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Blount County, Alabama facts for kids

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Blount County
Blount County Courthouse in Oneonta, Alabama
Blount County Courthouse in Oneonta, Alabama
Map of Alabama highlighting Blount County
Location within the U.S. state of Alabama
Map of the United States highlighting Alabama
Alabama's location within the U.S.
Country  United States
State  Alabama
Founded February 6, 1818
Seat Oneonta
Largest city Oneonta
 • Total 651 sq mi (1,690 km2)
 • Land 645 sq mi (1,670 km2)
 • Water 5.9 sq mi (15 km2)  0.9%
 • Total 59,134
 • Estimate 
59,041 Decrease
 • Density 90.84/sq mi (35.072/km2)
Time zone UTC−6 (Central)
 • Summer (DST) UTC−5 (CDT)
Congressional district 6th
  • County Number 08 on Alabama Licence Plates

Blount County is a county located in the U.S. state of Alabama. As of the 2020 census, the population was 59,134. Its county seat is Oneonta.

Blount County is a moist county. In the November 6, 2012 elections, a countywide ballot initiative to allow alcohol sales was narrowly defeated, but Blountsville, Cleveland and Oneonta have allowed for the sale of alcohol since 2013.

Blount County has been dubbed the "Covered Bridge Capital of Alabama" since it has more historic covered bridges standing within a single county than any other in the state - with earlier covered bridges known of. This county celebrates the Covered Bridge Festival every autumn in Oneonta to commemorate its three remaining covered bridges.


Blount County was created by the Alabama Territorial Legislature on February 6, 1818, formed from land ceded to the federal government by the Creek Nation on August 9, 1814. This county was named for Governor Willie Blount of Tennessee, who provided assistance to settlers in Alabama during the Creek War of 1813-14. This county lies in the northeastern quadrant of the state, which is sometimes known as the mineral region of Alabama. Blount County is bordered by Cullman, Marshall, Etowah, Jefferson, Walker, and St. Clair Counties. This county is drained by the Locust and Mulberry Forks of the Black Warrior River. Blount County covers 650 square miles (1,700 km2). The Warrior coal field is located in Blount County.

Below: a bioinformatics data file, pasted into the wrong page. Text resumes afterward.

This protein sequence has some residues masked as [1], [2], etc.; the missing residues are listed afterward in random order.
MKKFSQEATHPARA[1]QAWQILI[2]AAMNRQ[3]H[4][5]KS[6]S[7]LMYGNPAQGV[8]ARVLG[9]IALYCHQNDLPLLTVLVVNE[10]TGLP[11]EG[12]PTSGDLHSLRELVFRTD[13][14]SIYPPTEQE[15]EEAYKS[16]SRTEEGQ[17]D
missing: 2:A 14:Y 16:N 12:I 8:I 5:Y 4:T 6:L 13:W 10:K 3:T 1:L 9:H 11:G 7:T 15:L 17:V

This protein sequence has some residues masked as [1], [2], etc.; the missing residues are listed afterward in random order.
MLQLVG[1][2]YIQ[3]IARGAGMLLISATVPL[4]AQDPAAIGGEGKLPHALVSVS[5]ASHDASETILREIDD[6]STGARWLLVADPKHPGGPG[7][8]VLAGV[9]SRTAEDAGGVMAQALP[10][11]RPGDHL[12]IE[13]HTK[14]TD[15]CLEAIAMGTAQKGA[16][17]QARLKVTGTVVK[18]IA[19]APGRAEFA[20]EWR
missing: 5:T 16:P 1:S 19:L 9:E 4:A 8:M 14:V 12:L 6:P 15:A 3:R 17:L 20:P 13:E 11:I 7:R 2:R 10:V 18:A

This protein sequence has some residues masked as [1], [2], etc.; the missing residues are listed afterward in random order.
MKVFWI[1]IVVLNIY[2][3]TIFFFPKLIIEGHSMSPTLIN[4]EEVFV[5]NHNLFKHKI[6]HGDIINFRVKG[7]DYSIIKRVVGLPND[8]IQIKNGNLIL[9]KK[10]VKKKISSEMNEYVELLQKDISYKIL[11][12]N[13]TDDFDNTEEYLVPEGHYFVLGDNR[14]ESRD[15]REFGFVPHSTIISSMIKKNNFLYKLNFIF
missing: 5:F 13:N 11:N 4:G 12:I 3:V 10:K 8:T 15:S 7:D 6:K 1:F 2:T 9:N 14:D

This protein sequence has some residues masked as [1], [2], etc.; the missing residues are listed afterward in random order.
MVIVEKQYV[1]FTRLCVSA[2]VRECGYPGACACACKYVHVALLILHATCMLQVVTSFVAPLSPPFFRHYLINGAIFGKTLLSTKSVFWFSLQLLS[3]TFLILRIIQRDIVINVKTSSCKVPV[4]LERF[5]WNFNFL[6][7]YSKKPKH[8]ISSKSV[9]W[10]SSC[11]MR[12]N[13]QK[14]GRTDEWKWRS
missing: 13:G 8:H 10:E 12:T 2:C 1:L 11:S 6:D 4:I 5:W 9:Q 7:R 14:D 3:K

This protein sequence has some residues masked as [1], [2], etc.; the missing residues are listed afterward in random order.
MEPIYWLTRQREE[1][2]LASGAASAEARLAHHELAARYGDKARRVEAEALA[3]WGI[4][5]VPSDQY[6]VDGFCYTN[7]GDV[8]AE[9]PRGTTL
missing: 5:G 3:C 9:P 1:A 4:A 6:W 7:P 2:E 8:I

Caleb Fryley and John Jones established Bear Meat Cabin in 1816. Its post office was opened in 1821, and the settlement was incorporated as Blountsville on December 13, 1827. In 1889, an election resulted in the county seat being transferred to Oneonta, Alabama.


According to the U.S. Census Bureau, the county has a total area of 651 square miles (1,690 km2), of which 645 square miles (1,670 km2) is land and 5.9 square miles (15 km2) (0.9%) is water.

Adjacent counties


Major highways

  • I-65 (AL).svg Interstate 65
  • US 31.svg U.S. Highway 31
  • US 231.svg U.S. Highway 231
  • US 278.svg U.S. Highway 278
  • Alabama 67.svg State Route 67
  • Alabama 75.svg State Route 75
  • Alabama 79.svg State Route 79
  • Alabama 132.svg State Route 132
  • Alabama 160.svg State Route 160



Historical population
Census Pop.
1820 2,415
1830 4,233 75.3%
1840 5,570 31.6%
1850 7,367 32.3%
1860 10,865 47.5%
1870 9,945 −8.5%
1880 15,369 54.5%
1890 21,927 42.7%
1900 23,119 5.4%